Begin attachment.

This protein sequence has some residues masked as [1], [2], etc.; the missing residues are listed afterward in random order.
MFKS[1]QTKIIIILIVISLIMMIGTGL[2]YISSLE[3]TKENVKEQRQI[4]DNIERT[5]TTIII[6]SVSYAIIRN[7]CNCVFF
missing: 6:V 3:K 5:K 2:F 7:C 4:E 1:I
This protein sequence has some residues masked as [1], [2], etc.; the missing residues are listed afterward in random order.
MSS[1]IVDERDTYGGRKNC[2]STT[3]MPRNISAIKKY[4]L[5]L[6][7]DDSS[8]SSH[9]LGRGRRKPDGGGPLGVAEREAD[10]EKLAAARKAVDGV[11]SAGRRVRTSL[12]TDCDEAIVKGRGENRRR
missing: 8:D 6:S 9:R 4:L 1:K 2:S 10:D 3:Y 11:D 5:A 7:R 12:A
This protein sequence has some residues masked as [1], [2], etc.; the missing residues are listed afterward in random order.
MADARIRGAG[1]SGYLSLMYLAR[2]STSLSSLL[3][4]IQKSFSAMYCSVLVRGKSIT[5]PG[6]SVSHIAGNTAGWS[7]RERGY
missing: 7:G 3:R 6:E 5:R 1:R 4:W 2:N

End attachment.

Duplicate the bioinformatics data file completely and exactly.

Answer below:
This protein sequence has some residues masked as [1], [2], etc.; the missing residues are listed afterward in random order.
MFKS[1]QTKIIIILIVISLIMMIGTGL[2]YISSLE[3]TKENVKEQRQI[4]DNIERT[5]TTIII[6]SVSYAIIRN[7]CNCVFF
missing: 6:V 3:K 5:K 2:F 7:C 4:E 1:I
This protein sequence has some residues masked as [1], [2], etc.; the missing residues are listed afterward in random order.
MSS[1]IVDERDTYGGRKNC[2]STT[3]MPRNISAIKKY[4]L[5]L[6][7]DDSS[8]SSH[9]LGRGRRKPDGGGPLGVAEREAD[10]EKLAAARKAVDGV[11]SAGRRVRTSL[12]TDCDEAIVKGRGENRRR
missing: 8:D 6:S 9:R 4:L 1:K 2:S 10:D 3:Y 11:D 5:A 7:R 12:A
This protein sequence has some residues masked as [1], [2], etc.; the missing residues are listed afterward in random order.
MADARIRGAG[1]SGYLSLMYLAR[2]STSLSSLL[3][4]IQKSFSAMYCSVLVRGKSIT[5]PG[6]SVSHIAGNTAGWS[7]RERGY
missing: 7:G 3:R 6:E 5:R 1:R 4:W 2:N